Former State Legislator Charged with Bribery

Posted by Chris Morales on Tue, Nov 22, 2011 @ 02:22 AM
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Former State Legislator from Alabama, Terry Spicer, pleaded guilty at the Alabama District Court to a single count of criminal information. He is being charged with bribery under federal law for accepting cash and other gifts of value from Jarrod Massey and Ronnie Gilley, a lobbyist and businessman respectively. He accepted the bribes in return for using his position of authority and influence. The announcement was made by the Assistant Attorney General Lanny A. Breuer of the Department of Justice’s Criminal Division. He was joined by Lewis M. Chapman, Special Agent in Charge from the FBI’s Mobile Field Office.

Terry Spice, aged 46, from Elba, Alabama, was a member of the House of Representatives (Alabama) from 2006 to 2010. According to the evidence, Spicer accepted bribes during his time as a State Legislator. He admitted to receiving campaign services and a ski vacation from Massey in addition to cash, to use his position to obtain lobbying business for Massey. Spicer also confessed to accepting contributions towards his campaigns and tickets to various concerts from Gilley, an Alabama businessman. In return, Spicer officially assisted Gilley by favoring his projects and interests. Both Gilley and Massey have pled guilty to offering and paying bribes to Spicer, among others.

What is Bribery According to U.S Law?

Title 18, Part I, Chapter 11, Section 201 of the United States code states that a public official or person who is elected to a public office, directly or indirectly, and who corruptly seeks, demands, accepts, receives and agrees to accept something of value in return for:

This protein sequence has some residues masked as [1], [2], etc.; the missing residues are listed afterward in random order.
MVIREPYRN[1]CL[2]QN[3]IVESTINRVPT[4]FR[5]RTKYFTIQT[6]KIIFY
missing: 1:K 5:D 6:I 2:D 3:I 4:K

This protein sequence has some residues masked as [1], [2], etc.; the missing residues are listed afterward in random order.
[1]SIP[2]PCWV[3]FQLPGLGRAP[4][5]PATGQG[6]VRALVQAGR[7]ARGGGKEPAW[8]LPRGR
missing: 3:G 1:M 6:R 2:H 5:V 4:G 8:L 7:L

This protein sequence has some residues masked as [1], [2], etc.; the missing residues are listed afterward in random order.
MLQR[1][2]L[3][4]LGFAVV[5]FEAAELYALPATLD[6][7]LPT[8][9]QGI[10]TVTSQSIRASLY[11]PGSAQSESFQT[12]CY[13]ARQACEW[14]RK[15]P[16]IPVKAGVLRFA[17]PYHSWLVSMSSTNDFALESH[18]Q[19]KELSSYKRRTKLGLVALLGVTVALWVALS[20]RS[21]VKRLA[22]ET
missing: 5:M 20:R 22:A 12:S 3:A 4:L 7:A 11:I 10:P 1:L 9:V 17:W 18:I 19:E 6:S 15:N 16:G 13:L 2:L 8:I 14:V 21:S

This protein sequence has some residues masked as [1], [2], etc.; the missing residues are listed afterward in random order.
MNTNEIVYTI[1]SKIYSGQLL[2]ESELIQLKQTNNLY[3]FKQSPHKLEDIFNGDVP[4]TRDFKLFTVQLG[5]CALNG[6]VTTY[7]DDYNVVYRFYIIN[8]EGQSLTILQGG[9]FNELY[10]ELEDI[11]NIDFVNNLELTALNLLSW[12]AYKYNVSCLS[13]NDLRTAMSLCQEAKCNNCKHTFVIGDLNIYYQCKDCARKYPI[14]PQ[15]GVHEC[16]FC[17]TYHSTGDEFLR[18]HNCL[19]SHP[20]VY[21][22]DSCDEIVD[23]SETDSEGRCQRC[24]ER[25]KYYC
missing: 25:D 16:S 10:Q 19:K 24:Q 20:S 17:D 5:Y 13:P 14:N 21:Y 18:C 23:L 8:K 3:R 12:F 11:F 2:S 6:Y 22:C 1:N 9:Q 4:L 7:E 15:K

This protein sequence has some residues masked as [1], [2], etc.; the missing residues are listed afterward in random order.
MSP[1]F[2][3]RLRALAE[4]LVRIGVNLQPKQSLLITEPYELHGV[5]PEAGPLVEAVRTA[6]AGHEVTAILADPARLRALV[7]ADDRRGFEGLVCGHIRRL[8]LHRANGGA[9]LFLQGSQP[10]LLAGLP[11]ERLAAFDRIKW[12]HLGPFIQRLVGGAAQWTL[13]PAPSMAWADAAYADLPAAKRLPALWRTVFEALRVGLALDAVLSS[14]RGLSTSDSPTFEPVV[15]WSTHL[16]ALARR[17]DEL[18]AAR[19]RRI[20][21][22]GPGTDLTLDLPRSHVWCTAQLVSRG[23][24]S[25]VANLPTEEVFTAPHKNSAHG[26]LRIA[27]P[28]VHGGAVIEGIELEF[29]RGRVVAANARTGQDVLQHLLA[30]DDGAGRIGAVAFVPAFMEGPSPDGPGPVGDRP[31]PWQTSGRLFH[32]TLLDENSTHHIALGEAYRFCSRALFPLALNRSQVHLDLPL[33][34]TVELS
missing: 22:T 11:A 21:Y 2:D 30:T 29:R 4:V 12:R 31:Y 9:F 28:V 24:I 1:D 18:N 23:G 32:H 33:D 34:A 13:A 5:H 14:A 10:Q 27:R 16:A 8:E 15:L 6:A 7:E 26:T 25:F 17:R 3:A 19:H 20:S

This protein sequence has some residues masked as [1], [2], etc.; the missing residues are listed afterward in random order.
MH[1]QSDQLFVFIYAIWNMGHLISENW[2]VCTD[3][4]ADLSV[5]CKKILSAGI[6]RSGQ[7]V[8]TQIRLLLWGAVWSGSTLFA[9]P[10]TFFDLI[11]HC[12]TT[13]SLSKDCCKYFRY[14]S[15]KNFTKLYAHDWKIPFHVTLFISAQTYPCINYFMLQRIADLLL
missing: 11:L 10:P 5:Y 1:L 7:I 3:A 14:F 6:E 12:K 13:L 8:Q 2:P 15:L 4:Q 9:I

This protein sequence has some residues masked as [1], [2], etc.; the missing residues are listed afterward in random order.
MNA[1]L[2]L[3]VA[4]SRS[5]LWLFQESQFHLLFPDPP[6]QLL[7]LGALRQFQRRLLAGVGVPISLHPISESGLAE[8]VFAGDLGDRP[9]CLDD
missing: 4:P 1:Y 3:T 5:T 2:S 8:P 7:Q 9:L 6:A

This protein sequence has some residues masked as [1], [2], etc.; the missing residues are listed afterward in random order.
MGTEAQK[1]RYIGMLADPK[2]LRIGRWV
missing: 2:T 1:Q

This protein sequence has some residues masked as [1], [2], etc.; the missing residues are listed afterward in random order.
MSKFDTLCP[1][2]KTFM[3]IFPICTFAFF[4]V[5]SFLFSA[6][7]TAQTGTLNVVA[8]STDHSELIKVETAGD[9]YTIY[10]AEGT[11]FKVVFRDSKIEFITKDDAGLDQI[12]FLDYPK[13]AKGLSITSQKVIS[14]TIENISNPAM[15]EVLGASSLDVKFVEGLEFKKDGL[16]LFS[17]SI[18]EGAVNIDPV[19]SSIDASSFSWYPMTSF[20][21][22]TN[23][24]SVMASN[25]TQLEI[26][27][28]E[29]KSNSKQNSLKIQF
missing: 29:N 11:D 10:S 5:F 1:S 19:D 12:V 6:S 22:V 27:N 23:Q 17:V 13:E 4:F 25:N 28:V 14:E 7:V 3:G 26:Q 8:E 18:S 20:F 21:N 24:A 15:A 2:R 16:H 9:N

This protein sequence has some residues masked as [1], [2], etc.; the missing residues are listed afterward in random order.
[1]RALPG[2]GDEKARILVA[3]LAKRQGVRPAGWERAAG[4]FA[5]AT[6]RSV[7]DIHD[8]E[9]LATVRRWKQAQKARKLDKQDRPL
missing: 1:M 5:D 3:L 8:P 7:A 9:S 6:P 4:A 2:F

• Influencing the actions that are performed in the name of an official act.
  • Being influenced to commit (or aid in committing) fraud or making an opportunity for fraud to be committed.
  • Being induced to omit or neglect an act that is in violation of one’s official role or duty.

If he fulfills all of the above requirements, he is considered guilty of bribery.

The maximum penalty for this offense, that Spicer will face, is 10 years of jail time, a fine of $250,000 and three years probation under supervision after his time in prison. He has to pay $40,000.

To learn more about San Francisco White Collar Criminal Defense, contact us for a free consultation with Mr. Morales

Tags: white collar crime, bribery, misuse of authority